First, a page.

from transformers import AwqConfig, AutoConfig
from huggingface_hub import HfApi

# modify the config file so that it is compatible with transformers integration
quantization_config = AwqConfig(

# the pretrained transformers model is stored in the model attribute + we need to pass a dict
model.model.config.quantization_config = quantization_config
# a second solution would be to use Autoconfig and push to hub (what we do at llm-awq)

# Save quantized model
quant_path = 'Llama-2-7b-hf-awq'

print(f'Model is quantized and saved at "{quant_path}"')

Uploading the quantized model to the hugging face hub and loading the model from the hub is pretty much like what I explained for GPTQ.

Bitsandbytes NF4

bitsandbytes is the easiest way for quantizing a model to 8 and 4-bit

It works in three steps:

  1. Normalization: The weights of the model are normalized so that we expect the weights to fall within a certain range. This allows for more efficient representation of more common values.
  2. Quantization: The weights are quantized to 4-bit. In NF4, the quantization levels are evenly spaced with respect to the normalized weights, thereby efficiently representing the original 32-bit weights.
  3. Dequantization: Although the weights are stored in 4-bit, they are dequantized during computation which gives a performance boost during inference.

It represents the weights with 4-bit quantization but does the inference in 16-bit.

If you want to know more about how this quantisation works, I highly recommend to go though this blog

This is a wonderful technique but it seems rather wasteful to have to apply them every time we have to load the model.

Quantise model with Bitsandbytes

Using this quantisation is straightforward with HuggingFace. we just need to define a configuration for the quantization with Bitsandbytes:

from transformers import BitsAndBytesConfig
from torch import bfloat16

# Our 4-bit configuration to load the LLM with less GPU memory
bnb_config = BitsAndBytesConfig(
load_in_4bit=True, # 4-bit quantization
bnb_4bit_quant_type='nf4', # Normalized float 4
bnb_4bit_use_double_quant=True, # Second quantization after the first
bnb_4bit_compute_dtype=bfloat16 # Computation type

This configuration allows us to specify which quantization levels we are going for. Generally, we want to represent the weights with 4-bit quantization but do the inference in 16-bit.

Loading the model in a pipeline is then straightforward:

from transformers import AutoTokenizer, AutoModelForCausalLM, pipeline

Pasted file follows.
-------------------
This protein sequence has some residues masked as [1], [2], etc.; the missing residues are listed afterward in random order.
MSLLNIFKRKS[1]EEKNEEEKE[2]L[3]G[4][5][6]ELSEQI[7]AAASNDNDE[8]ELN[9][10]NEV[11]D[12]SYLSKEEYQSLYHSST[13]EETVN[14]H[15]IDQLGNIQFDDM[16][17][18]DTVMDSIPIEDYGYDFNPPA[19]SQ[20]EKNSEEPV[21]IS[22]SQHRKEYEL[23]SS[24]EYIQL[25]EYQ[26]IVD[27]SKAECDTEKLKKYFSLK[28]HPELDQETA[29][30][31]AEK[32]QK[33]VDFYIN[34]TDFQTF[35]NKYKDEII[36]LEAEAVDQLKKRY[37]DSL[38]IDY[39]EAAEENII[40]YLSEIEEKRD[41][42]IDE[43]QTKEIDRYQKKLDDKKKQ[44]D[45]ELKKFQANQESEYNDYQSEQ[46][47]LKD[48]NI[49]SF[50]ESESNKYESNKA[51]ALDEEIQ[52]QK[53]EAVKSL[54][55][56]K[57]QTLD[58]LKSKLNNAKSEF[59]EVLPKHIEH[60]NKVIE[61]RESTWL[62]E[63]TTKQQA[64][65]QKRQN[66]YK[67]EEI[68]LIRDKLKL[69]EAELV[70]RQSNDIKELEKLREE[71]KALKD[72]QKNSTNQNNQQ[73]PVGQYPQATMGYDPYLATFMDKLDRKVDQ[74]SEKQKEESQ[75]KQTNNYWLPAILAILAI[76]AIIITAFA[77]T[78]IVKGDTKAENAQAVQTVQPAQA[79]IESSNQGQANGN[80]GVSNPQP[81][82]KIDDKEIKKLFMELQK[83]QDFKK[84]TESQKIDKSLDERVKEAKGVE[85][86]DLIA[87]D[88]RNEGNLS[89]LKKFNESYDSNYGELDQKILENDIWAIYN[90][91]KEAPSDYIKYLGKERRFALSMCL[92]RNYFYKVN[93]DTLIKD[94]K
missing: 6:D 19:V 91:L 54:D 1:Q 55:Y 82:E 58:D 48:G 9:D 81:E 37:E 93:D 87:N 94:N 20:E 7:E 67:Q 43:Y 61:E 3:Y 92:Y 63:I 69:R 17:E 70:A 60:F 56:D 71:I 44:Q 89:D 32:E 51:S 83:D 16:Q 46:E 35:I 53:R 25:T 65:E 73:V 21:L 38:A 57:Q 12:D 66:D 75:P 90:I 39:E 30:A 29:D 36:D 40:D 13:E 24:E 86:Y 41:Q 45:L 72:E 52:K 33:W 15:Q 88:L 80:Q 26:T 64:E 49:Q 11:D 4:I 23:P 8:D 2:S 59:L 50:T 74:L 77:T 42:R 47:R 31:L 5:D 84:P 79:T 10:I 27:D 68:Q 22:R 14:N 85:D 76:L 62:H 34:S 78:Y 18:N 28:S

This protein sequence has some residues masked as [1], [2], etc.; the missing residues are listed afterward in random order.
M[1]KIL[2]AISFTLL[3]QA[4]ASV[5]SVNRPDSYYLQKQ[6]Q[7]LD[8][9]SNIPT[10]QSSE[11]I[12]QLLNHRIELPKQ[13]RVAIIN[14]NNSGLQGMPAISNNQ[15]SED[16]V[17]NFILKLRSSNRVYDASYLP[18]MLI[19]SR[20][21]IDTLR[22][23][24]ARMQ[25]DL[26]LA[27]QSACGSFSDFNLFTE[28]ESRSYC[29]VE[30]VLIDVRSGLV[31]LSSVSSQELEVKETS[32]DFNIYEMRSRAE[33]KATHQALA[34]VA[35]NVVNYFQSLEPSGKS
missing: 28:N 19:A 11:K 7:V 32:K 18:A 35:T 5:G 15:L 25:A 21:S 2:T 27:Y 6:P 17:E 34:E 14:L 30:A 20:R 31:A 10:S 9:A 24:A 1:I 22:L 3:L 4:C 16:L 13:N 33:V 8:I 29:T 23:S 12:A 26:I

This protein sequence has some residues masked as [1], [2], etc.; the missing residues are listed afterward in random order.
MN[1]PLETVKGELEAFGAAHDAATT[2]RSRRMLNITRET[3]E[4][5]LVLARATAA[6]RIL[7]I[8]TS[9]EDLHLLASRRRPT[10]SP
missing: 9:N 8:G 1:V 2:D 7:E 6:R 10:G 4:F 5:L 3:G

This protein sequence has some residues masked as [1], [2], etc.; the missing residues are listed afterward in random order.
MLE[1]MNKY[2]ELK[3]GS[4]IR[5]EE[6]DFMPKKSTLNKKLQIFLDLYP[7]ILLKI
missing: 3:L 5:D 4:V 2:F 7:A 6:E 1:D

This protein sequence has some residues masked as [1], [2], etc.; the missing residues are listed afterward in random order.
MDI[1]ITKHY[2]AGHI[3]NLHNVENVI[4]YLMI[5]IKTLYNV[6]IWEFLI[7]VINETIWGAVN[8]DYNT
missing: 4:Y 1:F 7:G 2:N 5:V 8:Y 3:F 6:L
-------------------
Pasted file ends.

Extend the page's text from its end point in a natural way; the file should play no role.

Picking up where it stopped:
# Zephyr with BitsAndBytes Configuration
tokenizer = AutoTokenizer.from_pretrained("HuggingFaceH4/zephyr-7b-alpha")

model = AutoModelForCausalLM.from_pretrained(

# Create a pipeline
pipe = pipeline(model=model, tokenizer=tokenizer, task='text-generation')

prompt = '''
<U+007CsystemU+007C> \
You are a friendly chatbot who always responds in the style of a pirate.\
Write a tweet on future of AI. </s>\

outputs = pipe(

Bitsandbytes vs GPTQ vs AWQ

A quick camparition between Bitsandbytes, GPTQ and AWQ quantization, so you can choose which methods to use according to your use case.


  • This method quantise the model using HF weights, so very easy to implement
  • Slower than other quantisation methods as well as 16-bit LLM model.
  • This is a wonderful technique but it seems rather wasteful to have to apply them every time we have to load the model.
  • Take longer time to load the models weights


  • Much Faster as compared to Bitandbytes
  • New model architectures are promptly supported in AutoGPTQ


  • Need to quantise the model weights to GPTQ weights beforehand to use it in production.
  • High computation to quantise the model
  • Around ~ 16GB GPU memory required to quantise 7B parameter model


  • Paper mentions a significant speed-up compared to GPTQ whilst keeping similar, and sometimes even better, performance


  • Newer architectures like Gemma or DeciLM doesn’t support in AWQ quantization yet.

Final thoughts

This article discusses various techniques to quantize models like GPTQ, AWQ and Bitsandbytes. It looks at the pros and cons of each method (GPTQ vs AWQ vs bitsandbytes), explains quantizing hugging-face model weights using these methods and finally use quantize weights for LLM inference. These techniques can help you create and use Large Language Models more effectively in real-world applications.